The amount of steel packaging recycled in the second quarter of 2016 has spiked according to provisional data released by the Environment Agency on Friday (22 July).
And, nearly all other materials look on track to meet the overall packaging recycling obligation for the year with the exception of glass aggregate.
The figures, published on the National Packaging Waste Database, give an indication of how much packaging waste was recycled or exported between April and June 2016.
Showing how far producers have come in meeting their overall obligation to recycle packaging, the data also give a sign of how buoyant the packaging recovery note (PRN) market is likely to be into the second half of the year.
The amount of steel packaging recycled in Q2 is notable – rising from a confirmed 94,785 tonnes in the first three months of the year to 119,556 tonnes.
If verified, this means that 58.7% of the total steel demand for 2016 has already been met, easing concerns voiced earlier in the year that the closure of British steel mills could impact the amount recycled and therefore the price of PRNs.
Andrew Letham, sales and marketing manager at The Environment Exchange, says steel packaging recycling has returned to levels “not seen since 2008” and has been buoyed by strong exports. Steel PRN prices have dropped as a result and are now trading at an estimated £15 per tonne.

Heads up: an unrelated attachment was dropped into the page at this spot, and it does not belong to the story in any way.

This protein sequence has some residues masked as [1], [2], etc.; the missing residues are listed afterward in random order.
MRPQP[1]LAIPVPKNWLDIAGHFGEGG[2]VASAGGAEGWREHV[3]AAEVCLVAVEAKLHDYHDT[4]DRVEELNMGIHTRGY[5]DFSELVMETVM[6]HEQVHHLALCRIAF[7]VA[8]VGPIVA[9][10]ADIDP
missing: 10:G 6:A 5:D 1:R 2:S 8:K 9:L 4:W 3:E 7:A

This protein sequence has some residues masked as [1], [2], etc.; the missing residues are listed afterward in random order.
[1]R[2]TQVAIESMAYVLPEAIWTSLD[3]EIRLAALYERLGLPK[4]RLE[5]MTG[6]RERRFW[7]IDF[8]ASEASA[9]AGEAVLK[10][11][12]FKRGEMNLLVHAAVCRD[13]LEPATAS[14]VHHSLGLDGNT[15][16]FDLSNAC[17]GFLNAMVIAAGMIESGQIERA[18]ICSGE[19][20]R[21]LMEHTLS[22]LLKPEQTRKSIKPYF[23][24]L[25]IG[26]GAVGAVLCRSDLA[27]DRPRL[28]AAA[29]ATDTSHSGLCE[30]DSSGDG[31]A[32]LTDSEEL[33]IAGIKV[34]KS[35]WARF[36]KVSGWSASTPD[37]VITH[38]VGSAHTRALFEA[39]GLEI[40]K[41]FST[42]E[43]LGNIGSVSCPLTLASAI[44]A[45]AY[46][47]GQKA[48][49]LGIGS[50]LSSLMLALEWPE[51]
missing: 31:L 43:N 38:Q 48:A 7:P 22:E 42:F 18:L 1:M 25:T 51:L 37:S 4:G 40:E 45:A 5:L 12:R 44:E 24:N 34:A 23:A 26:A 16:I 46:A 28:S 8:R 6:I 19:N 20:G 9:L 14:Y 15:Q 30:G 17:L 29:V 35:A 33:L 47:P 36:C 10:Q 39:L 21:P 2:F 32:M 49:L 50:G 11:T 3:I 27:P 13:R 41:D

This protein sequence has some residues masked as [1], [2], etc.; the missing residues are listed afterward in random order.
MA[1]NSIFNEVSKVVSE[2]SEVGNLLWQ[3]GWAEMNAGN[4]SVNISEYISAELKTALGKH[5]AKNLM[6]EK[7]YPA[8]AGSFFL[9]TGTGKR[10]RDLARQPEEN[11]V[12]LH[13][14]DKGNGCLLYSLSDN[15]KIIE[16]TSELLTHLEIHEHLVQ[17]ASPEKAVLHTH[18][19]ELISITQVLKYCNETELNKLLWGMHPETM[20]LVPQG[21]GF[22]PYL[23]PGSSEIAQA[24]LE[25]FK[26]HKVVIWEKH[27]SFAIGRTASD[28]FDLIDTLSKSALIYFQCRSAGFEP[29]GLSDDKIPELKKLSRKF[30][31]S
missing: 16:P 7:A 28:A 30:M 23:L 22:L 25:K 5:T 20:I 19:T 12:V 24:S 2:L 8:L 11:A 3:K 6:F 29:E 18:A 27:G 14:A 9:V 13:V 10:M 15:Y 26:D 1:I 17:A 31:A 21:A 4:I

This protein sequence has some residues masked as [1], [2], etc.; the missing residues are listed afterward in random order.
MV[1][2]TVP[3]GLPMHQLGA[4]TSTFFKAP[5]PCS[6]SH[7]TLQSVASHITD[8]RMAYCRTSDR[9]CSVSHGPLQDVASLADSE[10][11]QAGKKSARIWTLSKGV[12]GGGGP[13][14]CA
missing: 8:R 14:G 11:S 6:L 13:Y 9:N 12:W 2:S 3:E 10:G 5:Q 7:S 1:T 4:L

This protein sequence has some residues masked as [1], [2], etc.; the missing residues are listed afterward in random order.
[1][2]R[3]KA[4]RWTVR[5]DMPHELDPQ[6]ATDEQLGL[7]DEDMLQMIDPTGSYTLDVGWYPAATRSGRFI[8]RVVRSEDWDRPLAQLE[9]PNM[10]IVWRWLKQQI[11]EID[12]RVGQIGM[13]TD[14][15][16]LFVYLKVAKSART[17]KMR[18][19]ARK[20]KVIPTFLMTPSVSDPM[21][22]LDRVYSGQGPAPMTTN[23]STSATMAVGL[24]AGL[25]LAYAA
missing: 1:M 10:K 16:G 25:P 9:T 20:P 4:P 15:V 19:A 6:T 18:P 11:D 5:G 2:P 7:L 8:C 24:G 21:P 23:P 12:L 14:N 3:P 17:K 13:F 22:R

Other materials have also performed in line with expectations in Q2, with 259,409 tonnes of plastic packaging provisionally recycled and paper too at 925,210 tonnes.
Wood and recovery packaging, which were an area of concern in the latter quarter of 2015, are also performing well with 111,698 tonnes and 188,999 tonnes recycled in Q2 respectively.
Aluminium has meanwhile had “another storming quarter” according to 360 Environmental director and ACP chair Phil Conran, which is set to “well exceed” demand for the year.
Figures published for the material on Friday indicate that 22,156 tonnes of aluminium packaging were recycled in Q2. The metal has benefited from changes to protocols adopted by the Environment Agency in 2015.
Glass remains the only material which compliance schemes are watching closely, despite revised Q1 data showing a boost in the tonnage recorded.
The Q2 figures reveal that despite a 20,000 tonne upturn in the amount of glass remelt recycled – the amount of glass aggregate is trailing with just 111,190 tonnes accepted or exported.
Mr Letham said: “If glass recycling continues at the same level as Q2 and carry in is taken into account then we will just make target but there is very little room for movement.”
However, Chris Taylor, commercial manager at Clarity Environmental, suggests that any deficit in glass other can still be covered my remelt, adding that the third quarter of the year has always been historically strong for glass with the warmer weather providing an increase in drinks consumption.
“With positive figures across the board, I expect we will now see further softening of PRN prices,” he added.